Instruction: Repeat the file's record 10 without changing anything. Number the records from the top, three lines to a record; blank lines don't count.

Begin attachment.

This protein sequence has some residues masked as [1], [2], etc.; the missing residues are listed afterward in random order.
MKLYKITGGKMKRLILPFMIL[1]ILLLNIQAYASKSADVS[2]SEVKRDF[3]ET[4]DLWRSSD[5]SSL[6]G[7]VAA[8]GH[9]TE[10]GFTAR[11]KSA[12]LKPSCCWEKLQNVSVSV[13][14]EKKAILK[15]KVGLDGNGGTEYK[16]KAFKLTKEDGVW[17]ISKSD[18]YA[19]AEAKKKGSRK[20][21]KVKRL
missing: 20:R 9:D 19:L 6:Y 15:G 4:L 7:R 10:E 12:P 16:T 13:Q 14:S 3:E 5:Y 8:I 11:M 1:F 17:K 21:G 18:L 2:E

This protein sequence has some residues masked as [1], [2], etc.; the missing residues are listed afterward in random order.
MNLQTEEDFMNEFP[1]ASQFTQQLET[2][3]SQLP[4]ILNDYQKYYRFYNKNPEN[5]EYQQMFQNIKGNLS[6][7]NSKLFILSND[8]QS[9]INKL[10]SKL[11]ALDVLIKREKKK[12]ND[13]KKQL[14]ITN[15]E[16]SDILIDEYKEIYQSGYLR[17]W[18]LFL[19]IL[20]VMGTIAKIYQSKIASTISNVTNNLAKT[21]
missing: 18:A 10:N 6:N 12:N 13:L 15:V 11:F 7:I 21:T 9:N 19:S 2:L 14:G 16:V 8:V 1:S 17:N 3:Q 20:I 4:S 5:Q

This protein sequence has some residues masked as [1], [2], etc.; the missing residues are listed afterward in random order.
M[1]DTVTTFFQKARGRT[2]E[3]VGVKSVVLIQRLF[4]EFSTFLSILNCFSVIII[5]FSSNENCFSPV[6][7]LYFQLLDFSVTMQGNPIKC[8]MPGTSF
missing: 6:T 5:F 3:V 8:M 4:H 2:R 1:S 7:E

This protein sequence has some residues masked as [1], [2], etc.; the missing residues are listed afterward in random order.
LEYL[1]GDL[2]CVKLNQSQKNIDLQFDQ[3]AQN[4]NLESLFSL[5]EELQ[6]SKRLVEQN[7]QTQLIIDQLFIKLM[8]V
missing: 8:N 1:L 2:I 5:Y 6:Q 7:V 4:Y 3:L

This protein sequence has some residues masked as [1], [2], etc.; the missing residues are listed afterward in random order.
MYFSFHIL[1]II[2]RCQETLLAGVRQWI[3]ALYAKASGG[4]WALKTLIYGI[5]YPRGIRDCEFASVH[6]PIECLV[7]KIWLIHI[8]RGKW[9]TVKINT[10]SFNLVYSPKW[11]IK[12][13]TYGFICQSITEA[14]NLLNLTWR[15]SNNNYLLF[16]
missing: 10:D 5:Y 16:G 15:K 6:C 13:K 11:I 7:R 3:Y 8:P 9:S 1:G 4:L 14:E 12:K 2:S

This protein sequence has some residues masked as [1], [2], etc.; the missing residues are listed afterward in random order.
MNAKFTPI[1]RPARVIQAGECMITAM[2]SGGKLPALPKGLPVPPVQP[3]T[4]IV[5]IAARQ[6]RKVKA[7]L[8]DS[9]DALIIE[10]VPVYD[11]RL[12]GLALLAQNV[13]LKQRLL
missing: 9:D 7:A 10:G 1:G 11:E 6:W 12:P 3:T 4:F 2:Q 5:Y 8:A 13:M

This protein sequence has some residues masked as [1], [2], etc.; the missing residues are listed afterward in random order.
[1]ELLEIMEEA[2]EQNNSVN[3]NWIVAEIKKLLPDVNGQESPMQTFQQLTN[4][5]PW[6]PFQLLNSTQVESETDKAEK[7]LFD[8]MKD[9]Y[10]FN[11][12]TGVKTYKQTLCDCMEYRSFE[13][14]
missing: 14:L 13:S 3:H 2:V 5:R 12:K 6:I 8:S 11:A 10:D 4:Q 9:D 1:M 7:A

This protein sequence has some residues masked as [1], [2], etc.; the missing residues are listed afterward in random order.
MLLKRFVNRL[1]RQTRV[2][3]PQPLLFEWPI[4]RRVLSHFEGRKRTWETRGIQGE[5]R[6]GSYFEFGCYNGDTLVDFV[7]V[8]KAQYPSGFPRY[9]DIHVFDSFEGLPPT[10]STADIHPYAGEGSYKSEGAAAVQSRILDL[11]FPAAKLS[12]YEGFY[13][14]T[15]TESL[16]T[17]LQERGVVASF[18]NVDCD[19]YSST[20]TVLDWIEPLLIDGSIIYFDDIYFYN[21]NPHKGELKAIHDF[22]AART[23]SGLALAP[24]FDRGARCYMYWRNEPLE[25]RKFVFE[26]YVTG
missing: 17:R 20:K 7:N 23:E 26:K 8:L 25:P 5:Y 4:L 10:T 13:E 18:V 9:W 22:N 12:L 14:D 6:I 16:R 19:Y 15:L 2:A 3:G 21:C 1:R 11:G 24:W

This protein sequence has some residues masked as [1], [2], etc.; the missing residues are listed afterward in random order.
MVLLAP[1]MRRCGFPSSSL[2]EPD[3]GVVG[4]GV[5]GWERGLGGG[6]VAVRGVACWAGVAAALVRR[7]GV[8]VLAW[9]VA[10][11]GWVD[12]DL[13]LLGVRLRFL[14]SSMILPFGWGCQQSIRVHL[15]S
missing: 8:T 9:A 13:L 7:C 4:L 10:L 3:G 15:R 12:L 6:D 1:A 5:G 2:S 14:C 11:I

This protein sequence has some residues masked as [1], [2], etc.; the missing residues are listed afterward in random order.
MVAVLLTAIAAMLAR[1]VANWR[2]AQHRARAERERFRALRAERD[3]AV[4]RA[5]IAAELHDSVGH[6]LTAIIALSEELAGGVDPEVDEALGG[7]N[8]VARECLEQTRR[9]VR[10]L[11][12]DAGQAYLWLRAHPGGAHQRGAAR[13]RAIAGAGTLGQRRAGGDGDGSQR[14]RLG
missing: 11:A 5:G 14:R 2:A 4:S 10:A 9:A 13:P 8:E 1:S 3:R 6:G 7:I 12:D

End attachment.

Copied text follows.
This protein sequence has some residues masked as [1], [2], etc.; the missing residues are listed afterward in random order.
MVAVLLTAIAAMLAR[1]VANWR[2]AQHRARAERERFRALRAERD[3]AV[4]RA[5]IAAELHDSVGH[6]LTAIIALSEELAGGVDPEVDEALGG[7]N[8]VARECLEQTRR[9]VR[10]L[11][12]DAGQAYLWLRAHPGGAHQRGAAR[13]RAIAGAGTLGQRRAGGDGDGSQR[14]RLG
missing: 11:A 5:G 14:R 2:A 4:S 10:A 9:A 13:P 8:E 1:S 3:R 6:G 7:I 12:D